They were pretty clear that they didn’t want anyone taking photos or video at this show. It didn’t work, of course, but there’s not much good footage on YouTube, so here’s one of the official photos from bjork.com, taken by Saga Sig.
Why this gig?
I’m not a huge Björk fan, but I’ve always quite liked her. The only other time I saw her was at Glastonbury in about 1994. So when I read of her plans for the Biophilia tour, I decided that now was the time to see her again.
Nothing. Well, unless you count standing around for about an hour listening to obscure electronic music and watching abstract videos.
The show is introduced with a recorded narration from David Attenborough. There’s more from him before pretty much all of the songs from Biophilia. And there’s quite a lot from that album. I’m used to the current album taking up less than a third of a live show, but here it’s over half. I know it’s a concept show, but I think that’s rather a lot.
Because, to be honest, Biophilia isn’t really that good an album. Oh, the songs some to life here (“Crystalline” and “Mutual Core” are both particularly good) but they don’t stand up that well against older songs like “A Hidden Place”, “Isobel” or “One Day”. And the concentration on the new album means there’s very little room for Björk’s amazing back catalogue. She was on great form and the musicians and choir were both really impressive, I would loved to have hear them do “Human Behaviour”, “Pagan Poetry” or “Triumph of the Heart”.
I say “musicians” rather than “band” because there are only two of them. One plays percussion of various kinds and the other is on keyboards and computers. The lack of musicians leaves lots of space on the stage for the choir. I wasn’t able to count them, but I there were about twenty of them. Their singing was, as you’d expect, sublime, but their movements around the stage also made up a large proportion of the stage show.
The show was presented in the round. That can sometimes be a bit disappointing as the artist is likely to spend three-quarters of the time not facing you. But I got lucky and found myself standing quite close to the stage on the side that Björk seemed to consider the front. She spent about half of the time facing us. And even when she wasn’t, there was always plenty to watch – the choir dancing, videos that had been made to match the songs and a huge great Tesla Coil that was lowered from the ceiling and created fork lightning in the centre of the stage during a couple of the songs.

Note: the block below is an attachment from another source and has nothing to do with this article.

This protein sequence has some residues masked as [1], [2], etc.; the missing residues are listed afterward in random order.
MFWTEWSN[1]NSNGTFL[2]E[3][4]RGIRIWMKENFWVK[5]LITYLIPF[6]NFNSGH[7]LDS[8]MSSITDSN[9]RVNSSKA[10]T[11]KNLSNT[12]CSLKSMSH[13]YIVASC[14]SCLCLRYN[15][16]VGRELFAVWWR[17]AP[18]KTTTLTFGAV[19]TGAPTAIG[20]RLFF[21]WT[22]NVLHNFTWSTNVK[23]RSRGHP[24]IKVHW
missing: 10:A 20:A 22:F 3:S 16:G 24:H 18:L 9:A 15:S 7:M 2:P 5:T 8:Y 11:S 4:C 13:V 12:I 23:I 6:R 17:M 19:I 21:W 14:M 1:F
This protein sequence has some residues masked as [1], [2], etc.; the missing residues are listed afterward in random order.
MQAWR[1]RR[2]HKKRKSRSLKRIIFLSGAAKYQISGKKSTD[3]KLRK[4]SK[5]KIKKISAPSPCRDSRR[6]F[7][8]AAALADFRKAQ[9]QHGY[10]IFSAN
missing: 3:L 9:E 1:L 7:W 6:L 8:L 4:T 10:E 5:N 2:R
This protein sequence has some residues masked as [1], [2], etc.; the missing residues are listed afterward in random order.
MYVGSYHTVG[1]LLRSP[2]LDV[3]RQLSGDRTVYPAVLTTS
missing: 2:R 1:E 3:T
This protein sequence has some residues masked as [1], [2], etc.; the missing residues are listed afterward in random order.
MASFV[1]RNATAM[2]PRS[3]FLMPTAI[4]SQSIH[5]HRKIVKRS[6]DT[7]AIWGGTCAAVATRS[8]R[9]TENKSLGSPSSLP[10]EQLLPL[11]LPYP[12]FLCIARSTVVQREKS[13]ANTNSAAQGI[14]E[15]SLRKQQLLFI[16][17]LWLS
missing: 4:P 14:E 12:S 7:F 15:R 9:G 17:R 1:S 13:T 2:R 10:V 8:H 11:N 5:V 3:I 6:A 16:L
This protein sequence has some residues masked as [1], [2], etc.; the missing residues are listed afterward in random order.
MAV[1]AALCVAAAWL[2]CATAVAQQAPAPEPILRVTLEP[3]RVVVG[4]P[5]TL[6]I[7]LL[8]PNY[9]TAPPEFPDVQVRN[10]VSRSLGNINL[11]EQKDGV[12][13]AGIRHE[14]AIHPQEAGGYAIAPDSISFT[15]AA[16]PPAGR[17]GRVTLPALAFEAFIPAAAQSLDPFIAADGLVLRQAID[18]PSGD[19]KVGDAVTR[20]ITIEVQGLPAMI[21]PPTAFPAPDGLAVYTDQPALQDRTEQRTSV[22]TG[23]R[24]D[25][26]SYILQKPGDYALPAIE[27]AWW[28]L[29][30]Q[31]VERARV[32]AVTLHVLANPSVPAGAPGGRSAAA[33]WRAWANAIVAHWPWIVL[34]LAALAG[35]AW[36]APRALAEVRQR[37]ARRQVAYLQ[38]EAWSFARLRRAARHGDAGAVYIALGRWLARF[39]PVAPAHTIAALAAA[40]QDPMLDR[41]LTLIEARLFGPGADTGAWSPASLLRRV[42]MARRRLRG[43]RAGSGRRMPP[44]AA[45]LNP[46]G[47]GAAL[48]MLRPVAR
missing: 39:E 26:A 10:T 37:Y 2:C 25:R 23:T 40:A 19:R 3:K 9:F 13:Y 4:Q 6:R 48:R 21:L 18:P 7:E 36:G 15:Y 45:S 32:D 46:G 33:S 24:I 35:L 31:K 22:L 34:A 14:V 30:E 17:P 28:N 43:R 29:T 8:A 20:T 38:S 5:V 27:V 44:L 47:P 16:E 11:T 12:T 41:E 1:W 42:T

And, for the encore, there was the “sharpsichord” – a very strange acoustic device in the corner of the hall that was used to accompany “Sacrifice”. That was followed by “One Day” and a gloriously raucous version of “Declare Independence”.
Unfortunately there was an elephant in the room – in the shape of the video crew who were filming the show. I’ve been at shows that have been filmed before. Usually their brief is to film whatever happens and not get in anyone’s way. But at this show they were determined to capture the best possible performance. And that meant that on three occasions whole songs were repeated because the first performance didn’t quite come up to scratch. I’m not sure that I like that idea. I’ve paid a lot for my ticket. I want to see the excitement of a live show. I don’t really want to be seen as an unpaid extra in someone’s film. If a performance isn’t quite perfect, then that’s part of the live experience. I don’t really mind too much if you patch it up a bit in post-production, but don’t ruin the flow of the night.
Björk is, of course, completely bonkers. But in a rather lovely way. It’s just a shame that concentrated rather too much on a below-par album and put the DVD-buying public above the audience on the night.
The setlist is on Setlist.fm.